Saturday, October 21, 2017

Weekly Indicators for October 16 - 20 at XE.com


 - by New Deal democrat

My Weekly Indicators post is up at XE.com.

The divergence between the long term and short term forecasts that became apparent las week continues.

Thursday, October 19, 2017

"Hurricane adjusting" initial claims has proven its value


 - by New Deal democrat

For the last month, I deduced a "hurricane adjusted" number for initial claims, which showed that the previous underlying positive trend was intact, with the four week average remaining in the 230,000's.

That approach was borne out by this week's report, which, at 222,000, was the lowest since 1973.

Although I haven't gone through the entire formal exercise, here's how the numbers from the three affected jurisdictions compared in last week's report compared with one year previously:

FL 13,861 (+6508 from 2016)
TX 16,656 (-225 from 2016)
PR 250 (-2409 from 2016) (DoL estimate)

Net change: +3904 from 2016

Since the seasonal adjustment last week was only ~6%, (244,000 vs. 229,289 NSA), this means last week's "hurricane adjusted" number was on the order of 239,000 or 240,000.

Natural disasters will continue to strike. I am confident that the method I used in 2012 after Sandy, and again this past month, is a good way to distill the underlying trend from the disaster disturbance.

Labor Market Slack and Weak Wage Growth

From the IMF's latest World Economic Outlook:

Sluggishness in core inflation in advanced economies—a surprise in view of stronger than expected activity—has coincided with slow transmission of declining unemployment rates into faster wage growth. Real wages in most large advanced economies have moved broadly with labor productivity in recent years, as indicated by flat labor income shares (Figure 1.4, panel 6). As shown in Chapter 2, muted growth in nominal wages in recent years partly reflects sluggishness in labor productivity.1 However, the analysis also reveals continued spare capacity in labor markets as a key drag: wage growth has been particularly soft where unemployment and the share of workers involuntarily working part-time remain high. The corollary of this finding is that, once firms and workers become more confident in the outlook, and labor markets tighten, wages should accelerate. In the short term, higher wages should feed into higher unit labor costs (unless productivity picks up), and higher Sluggishness in core inflation in advanced economies—a surprise in view of stronger-than expected activity—has coincided with slow transmission of declining unemployment rates into faster wage growth. Real wages in most large advanced economies have moved broadly with labor productivity in recent years, as indicated by flat labor income shares (Figure 1.4, panel 6).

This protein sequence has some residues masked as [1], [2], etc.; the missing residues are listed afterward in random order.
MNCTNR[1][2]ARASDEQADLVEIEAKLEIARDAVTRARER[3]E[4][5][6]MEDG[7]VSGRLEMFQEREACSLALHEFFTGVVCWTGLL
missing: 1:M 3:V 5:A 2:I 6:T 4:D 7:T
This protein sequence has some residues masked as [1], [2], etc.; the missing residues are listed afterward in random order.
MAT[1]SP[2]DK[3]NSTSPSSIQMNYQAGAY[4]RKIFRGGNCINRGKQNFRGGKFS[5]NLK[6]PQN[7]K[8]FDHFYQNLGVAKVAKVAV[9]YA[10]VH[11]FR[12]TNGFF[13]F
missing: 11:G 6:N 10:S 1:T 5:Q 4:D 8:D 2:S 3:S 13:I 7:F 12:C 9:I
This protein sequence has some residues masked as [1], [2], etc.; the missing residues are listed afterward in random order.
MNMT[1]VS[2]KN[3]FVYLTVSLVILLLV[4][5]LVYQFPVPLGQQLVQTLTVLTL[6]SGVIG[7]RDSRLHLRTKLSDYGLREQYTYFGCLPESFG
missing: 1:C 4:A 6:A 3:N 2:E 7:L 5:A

Consider the following chart from the Atlanta Fed:



For the longest time, I've been staring at the lower left-hand corner of that chart and thinking, "weak wages are really about low utilization."  Let's place that data into context: